The students loved the opportunity to play for the younger kids, and since we are a smaller school district this scheduling worked out perfectly. The administration was very supportive getting the day set up and allowing students to be a part of this interactive listening lesson on an already spooky Halloween day. Sometimes it seems as if incorporating other subjects into ours is taking away from the importance of the art, however I would argue that the more integrated our subjects become for our students, the more important and memorable they become. I know it seems impossible sometimes to create these opportunities, but I've found that the key to making learning make sense in a smaller school is to find a way that works best for your size school; not to try and make a larger school activity fit into a small school budget and schedule. This will save you headache, tears, and give you time to actually invest in the meaningful learning that will take place in your small school.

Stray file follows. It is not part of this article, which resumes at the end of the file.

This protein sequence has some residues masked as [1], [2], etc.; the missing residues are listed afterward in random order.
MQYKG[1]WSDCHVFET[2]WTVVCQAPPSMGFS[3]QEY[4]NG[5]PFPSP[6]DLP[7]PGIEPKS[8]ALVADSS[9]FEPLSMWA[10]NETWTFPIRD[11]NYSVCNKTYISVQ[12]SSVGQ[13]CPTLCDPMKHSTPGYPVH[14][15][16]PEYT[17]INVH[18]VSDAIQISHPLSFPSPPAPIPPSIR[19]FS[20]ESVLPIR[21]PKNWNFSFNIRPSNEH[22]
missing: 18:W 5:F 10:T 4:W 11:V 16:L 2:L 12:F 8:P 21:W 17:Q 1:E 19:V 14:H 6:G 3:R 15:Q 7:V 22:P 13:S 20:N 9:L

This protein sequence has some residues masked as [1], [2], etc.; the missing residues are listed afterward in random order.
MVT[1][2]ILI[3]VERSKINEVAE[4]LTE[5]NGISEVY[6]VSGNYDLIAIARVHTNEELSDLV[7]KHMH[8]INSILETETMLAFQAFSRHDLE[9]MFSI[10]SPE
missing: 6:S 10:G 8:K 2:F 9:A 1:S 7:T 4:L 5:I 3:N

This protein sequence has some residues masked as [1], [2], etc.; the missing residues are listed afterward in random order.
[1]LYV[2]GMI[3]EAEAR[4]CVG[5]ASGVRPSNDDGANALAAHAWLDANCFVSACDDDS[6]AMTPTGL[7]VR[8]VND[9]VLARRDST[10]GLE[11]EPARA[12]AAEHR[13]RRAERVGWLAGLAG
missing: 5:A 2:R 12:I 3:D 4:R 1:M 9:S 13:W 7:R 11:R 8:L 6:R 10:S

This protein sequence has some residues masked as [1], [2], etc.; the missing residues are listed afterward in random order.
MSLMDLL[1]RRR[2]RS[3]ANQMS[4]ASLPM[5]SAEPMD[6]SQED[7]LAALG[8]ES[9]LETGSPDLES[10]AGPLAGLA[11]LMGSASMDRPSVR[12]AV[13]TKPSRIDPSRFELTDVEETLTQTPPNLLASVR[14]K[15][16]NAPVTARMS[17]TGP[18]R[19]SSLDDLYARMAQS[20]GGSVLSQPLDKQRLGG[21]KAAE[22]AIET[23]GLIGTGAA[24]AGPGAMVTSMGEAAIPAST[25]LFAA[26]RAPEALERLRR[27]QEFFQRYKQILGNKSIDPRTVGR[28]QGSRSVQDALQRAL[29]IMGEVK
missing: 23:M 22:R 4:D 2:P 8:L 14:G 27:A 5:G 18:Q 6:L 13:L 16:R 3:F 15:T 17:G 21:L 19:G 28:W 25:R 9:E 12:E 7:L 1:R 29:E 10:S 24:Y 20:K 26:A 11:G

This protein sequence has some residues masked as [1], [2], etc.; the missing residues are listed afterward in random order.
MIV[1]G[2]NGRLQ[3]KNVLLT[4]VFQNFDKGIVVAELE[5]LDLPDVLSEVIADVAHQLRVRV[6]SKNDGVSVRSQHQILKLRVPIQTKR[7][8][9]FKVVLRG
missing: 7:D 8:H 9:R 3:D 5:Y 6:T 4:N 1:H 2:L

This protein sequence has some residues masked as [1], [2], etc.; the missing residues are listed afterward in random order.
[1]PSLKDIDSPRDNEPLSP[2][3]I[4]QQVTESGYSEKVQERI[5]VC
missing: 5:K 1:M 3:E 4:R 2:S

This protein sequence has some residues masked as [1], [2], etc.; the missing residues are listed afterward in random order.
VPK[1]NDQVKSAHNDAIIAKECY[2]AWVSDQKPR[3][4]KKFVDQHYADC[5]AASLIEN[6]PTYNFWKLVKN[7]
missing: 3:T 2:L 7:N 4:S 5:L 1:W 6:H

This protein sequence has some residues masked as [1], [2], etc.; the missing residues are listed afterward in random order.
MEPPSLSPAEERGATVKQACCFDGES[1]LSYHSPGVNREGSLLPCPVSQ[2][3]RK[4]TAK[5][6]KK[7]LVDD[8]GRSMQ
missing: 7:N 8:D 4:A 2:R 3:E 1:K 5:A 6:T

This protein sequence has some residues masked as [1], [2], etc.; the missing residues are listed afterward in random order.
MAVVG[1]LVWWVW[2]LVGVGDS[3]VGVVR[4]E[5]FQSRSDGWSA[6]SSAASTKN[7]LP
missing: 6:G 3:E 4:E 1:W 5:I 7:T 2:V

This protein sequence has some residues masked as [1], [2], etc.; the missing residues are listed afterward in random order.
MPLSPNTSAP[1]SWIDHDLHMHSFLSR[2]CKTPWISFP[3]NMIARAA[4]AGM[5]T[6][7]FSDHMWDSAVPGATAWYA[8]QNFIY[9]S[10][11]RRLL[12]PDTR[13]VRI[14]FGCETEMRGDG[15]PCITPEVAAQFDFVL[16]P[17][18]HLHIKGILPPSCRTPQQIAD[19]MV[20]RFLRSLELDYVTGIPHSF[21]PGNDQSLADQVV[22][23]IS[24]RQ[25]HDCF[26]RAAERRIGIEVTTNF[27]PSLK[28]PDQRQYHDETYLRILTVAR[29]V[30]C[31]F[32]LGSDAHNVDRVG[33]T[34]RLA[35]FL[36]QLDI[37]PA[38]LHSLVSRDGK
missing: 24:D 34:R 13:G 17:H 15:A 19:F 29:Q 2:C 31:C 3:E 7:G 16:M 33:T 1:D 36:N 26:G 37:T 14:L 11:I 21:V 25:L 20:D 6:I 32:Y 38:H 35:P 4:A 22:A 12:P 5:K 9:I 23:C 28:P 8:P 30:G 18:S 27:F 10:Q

Click the picture for a fascinating video about reed-making.
Contact Your Local Palen Music Center Representative